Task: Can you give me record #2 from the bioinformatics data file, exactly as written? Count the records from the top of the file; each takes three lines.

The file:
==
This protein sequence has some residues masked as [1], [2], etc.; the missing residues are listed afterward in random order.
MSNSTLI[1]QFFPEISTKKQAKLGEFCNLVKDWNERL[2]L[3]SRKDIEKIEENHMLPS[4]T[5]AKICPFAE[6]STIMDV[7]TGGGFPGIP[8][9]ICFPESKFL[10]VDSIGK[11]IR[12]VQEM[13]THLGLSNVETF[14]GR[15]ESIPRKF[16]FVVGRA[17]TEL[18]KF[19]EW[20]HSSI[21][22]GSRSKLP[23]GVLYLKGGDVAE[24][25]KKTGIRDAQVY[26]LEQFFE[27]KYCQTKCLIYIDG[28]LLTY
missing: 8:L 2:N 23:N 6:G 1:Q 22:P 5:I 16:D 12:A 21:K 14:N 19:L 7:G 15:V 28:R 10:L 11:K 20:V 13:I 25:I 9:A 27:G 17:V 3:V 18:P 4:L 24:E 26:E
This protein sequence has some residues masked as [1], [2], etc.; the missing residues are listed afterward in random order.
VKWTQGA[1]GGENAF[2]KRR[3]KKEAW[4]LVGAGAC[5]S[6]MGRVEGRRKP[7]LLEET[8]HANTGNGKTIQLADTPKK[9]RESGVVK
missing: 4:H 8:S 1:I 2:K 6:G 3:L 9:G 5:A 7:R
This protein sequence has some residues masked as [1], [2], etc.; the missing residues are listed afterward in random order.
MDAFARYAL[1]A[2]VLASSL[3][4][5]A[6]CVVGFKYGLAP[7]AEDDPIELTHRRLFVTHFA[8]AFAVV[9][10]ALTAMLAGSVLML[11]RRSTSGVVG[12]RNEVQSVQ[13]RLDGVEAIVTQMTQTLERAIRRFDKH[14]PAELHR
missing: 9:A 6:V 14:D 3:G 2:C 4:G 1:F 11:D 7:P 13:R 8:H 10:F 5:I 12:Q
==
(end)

This protein sequence has some residues masked as [1], [2], etc.; the missing residues are listed afterward in random order.
VKWTQGA[1]GGENAF[2]KRR[3]KKEAW[4]LVGAGAC[5]S[6]MGRVEGRRKP[7]LLEET[8]HANTGNGKTIQLADTPKK[9]RESGVVK
missing: 4:H 8:S 1:I 2:K 6:G 3:L 9:G 5:A 7:R